AGRICULTURE Minister Brendan Smith earned kudos going into yesterday’s Budget by claiming genuine savings of almost €107m, compared to his department’s 2009 budget.
Annual salary savings of €6.5m were attributed to staffing reductions of 380 in his department.
There was a saving of €2m due to travel allowances being reduced by 25%. Rationalisation and reorganisation of local offices also contributed to the total savings of €107m, along with under-spending of €82m in the scheme to remove contaminated pigmeat; €4m in the early retirement scheme; €3m in the Bord Iascaigh Mhara grant-in-aid; and €856,000 in legal costs.
“I am satisfied that these are genuine savings and that all current liabilities are being discharged,” Mr Smith told the Oireachtas Committee on Agriculture, Fisheries and Food.
He said the savings had enabled him to double annual funding for the farm improvement scheme, from €15m to €30m.
This will be used to speed up payments to applicants on October 24, 2007; when the scheme was closed, applications reached its funding limit of €79m.
Mr Smith also said REPS 4 payments will begin next week.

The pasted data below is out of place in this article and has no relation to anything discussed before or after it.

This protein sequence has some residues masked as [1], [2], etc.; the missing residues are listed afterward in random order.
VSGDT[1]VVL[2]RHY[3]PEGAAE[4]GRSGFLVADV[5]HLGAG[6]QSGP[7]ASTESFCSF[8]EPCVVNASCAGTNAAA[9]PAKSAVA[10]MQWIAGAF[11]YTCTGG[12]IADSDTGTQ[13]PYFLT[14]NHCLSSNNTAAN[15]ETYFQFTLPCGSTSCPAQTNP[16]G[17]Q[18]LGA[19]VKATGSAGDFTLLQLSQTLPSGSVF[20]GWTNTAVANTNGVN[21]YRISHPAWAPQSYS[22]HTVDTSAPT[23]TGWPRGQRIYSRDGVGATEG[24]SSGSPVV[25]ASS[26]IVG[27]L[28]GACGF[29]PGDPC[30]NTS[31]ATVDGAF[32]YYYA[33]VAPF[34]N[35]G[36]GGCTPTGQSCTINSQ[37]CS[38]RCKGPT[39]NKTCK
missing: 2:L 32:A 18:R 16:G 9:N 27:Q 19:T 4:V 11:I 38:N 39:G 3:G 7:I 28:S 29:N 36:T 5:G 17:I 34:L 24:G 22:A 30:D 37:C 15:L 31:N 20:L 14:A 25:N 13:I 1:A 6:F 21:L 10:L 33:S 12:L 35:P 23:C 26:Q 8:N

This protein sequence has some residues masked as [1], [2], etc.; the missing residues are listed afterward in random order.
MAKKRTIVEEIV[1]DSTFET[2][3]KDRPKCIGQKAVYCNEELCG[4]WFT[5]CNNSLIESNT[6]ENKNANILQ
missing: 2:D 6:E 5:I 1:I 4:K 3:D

* Only 125 of the Department of Agriculture, Fisheries and Food’s staff of nearly 4,000 applied to take part in the Government’s incentivised scheme of early retirement.
Of those, 117 have been approved, seven applications have been withdrawn, and one has been refused, said Mr Smith, in the Dáil, replying to a question from Deputy Michael Creed, of Fine Gael.
The 2.9% participation rate in agriculture exceeds the 2.3% overall rate at the end of September, when 815 out of 35,000 civil servants were estimated to be taking part.
The Government had hoped that the incentivised scheme would cut the civil service pay bill significantly, but the scheme was suspended in the Health Service Executive, because of a disagreement with trade unions.
Those leaving the civil service are mainly at the lower end of the pay scale.
© Irish Examiner Ltd. All rights reserved